Despite being the richest country in the world, Qatar presents large social inequality. However, it is addressing this issue by developing extensive social welfare programs, including free healthcare, primary education through university, housing grants, and subsidized utilities. In recent years, institutions have set up to support low-income families and disabled individuals through educational and job training programs.
Gender roles in Qatar
There is a very high ratio of men to women in Qatar society; men outnumber women by more than three to one. This is primarily due to the number of expatriate males. Gender imbalance is a challenge to Qatari society because it perpetuates gender culture and, subsequently, unequal gender rights between men and women.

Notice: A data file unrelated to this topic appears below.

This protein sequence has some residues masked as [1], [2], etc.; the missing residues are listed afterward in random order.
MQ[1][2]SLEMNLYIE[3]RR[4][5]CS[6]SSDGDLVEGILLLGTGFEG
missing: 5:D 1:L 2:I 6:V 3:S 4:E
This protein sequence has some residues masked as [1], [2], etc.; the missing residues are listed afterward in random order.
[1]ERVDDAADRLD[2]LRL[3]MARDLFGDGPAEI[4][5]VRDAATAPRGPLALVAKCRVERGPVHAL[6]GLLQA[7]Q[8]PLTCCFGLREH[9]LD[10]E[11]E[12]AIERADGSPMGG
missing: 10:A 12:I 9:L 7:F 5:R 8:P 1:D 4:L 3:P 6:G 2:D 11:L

Despite efforts to find a balance between traditional and modern culture, Qatar’s old-world values and customs, such as gender-segregated public environments, still exist and are core to national identity. Legal impediments, such as the male guardianship law, as well as cultural factors, mean that women are restrained from achieving their full potential. This not only negatively affects women but also men, and subsequently the country as a whole. The consequences can be seen in the Gender Progress Index, released by business school INSEAD. In the Index, Qatar ranked in the bottom five for gender equality; at 117 out of 122 countries evaluated. This classifies Qatar as one of the most unequal societies in the world.
Women’s rights in Qatar